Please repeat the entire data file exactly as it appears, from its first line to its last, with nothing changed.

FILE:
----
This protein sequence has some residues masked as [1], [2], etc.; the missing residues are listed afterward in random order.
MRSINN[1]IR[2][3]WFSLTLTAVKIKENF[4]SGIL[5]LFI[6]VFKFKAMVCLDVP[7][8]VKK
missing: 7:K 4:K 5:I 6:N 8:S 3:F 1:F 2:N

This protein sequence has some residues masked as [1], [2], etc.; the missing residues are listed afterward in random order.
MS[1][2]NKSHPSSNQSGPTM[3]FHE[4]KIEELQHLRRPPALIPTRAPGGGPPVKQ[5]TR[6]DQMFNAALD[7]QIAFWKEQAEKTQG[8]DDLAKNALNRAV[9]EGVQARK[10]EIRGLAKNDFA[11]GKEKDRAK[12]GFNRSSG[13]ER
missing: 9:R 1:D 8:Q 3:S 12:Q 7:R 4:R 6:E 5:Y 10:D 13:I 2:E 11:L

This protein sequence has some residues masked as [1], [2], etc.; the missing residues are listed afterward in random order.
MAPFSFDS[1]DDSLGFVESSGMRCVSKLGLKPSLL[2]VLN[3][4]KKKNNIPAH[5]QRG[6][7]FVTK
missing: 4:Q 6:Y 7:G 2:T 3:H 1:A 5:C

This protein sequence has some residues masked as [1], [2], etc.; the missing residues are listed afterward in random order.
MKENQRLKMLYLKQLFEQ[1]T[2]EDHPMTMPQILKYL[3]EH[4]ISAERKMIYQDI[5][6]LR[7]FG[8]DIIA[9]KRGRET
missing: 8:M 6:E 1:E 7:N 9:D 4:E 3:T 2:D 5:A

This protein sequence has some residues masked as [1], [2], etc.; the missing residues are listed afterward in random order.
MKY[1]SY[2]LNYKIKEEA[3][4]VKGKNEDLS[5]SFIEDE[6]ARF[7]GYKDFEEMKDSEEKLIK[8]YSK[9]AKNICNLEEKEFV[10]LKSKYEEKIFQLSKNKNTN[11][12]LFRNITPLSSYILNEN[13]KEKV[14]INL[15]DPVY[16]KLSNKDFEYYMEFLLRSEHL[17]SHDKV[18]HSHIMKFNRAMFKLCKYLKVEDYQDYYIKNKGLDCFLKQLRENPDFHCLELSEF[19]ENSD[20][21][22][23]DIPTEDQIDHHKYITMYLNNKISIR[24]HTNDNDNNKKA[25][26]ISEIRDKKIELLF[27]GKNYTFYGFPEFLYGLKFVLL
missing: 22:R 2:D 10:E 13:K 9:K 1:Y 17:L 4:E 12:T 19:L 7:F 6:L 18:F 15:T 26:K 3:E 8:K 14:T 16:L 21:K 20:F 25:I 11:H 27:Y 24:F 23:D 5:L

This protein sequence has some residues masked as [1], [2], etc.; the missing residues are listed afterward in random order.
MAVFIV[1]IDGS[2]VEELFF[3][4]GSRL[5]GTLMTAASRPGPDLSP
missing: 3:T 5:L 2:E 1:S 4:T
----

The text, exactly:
This protein sequence has some residues masked as [1], [2], etc.; the missing residues are listed afterward in random order.
MRSINN[1]IR[2][3]WFSLTLTAVKIKENF[4]SGIL[5]LFI[6]VFKFKAMVCLDVP[7][8]VKK
missing: 7:K 4:K 5:I 6:N 8:S 3:F 1:F 2:N

This protein sequence has some residues masked as [1], [2], etc.; the missing residues are listed afterward in random order.
MS[1][2]NKSHPSSNQSGPTM[3]FHE[4]KIEELQHLRRPPALIPTRAPGGGPPVKQ[5]TR[6]DQMFNAALD[7]QIAFWKEQAEKTQG[8]DDLAKNALNRAV[9]EGVQARK[10]EIRGLAKNDFA[11]GKEKDRAK[12]GFNRSSG[13]ER
missing: 9:R 1:D 8:Q 3:S 12:Q 7:R 4:R 6:E 5:Y 10:D 13:I 2:E 11:L

This protein sequence has some residues masked as [1], [2], etc.; the missing residues are listed afterward in random order.
MAPFSFDS[1]DDSLGFVESSGMRCVSKLGLKPSLL[2]VLN[3][4]KKKNNIPAH[5]QRG[6][7]FVTK
missing: 4:Q 6:Y 7:G 2:T 3:H 1:A 5:C

This protein sequence has some residues masked as [1], [2], etc.; the missing residues are listed afterward in random order.
MKENQRLKMLYLKQLFEQ[1]T[2]EDHPMTMPQILKYL[3]EH[4]ISAERKMIYQDI[5][6]LR[7]FG[8]DIIA[9]KRGRET
missing: 8:M 6:E 1:E 7:N 9:D 4:E 3:T 2:D 5:A

This protein sequence has some residues masked as [1], [2], etc.; the missing residues are listed afterward in random order.
MKY[1]SY[2]LNYKIKEEA[3][4]VKGKNEDLS[5]SFIEDE[6]ARF[7]GYKDFEEMKDSEEKLIK[8]YSK[9]AKNICNLEEKEFV[10]LKSKYEEKIFQLSKNKNTN[11][12]LFRNITPLSSYILNEN[13]KEKV[14]INL[15]DPVY[16]KLSNKDFEYYMEFLLRSEHL[17]SHDKV[18]HSHIMKFNRAMFKLCKYLKVEDYQDYYIKNKGLDCFLKQLRENPDFHCLELSEF[19]ENSD[20][21][22][23]DIPTEDQIDHHKYITMYLNNKISIR[24]HTNDNDNNKKA[25][26]ISEIRDKKIELLF[27]GKNYTFYGFPEFLYGLKFVLL
missing: 22:R 2:D 10:E 13:K 9:K 1:Y 17:L 4:E 12:T 19:L 7:F 6:L 18:F 15:T 26:K 3:E 8:K 14:T 16:L 21:K 20:F 25:I 11:H 27:Y 24:F 23:D 5:L

This protein sequence has some residues masked as [1], [2], etc.; the missing residues are listed afterward in random order.
MAVFIV[1]IDGS[2]VEELFF[3][4]GSRL[5]GTLMTAASRPGPDLSP
missing: 3:T 5:L 2:E 1:S 4:T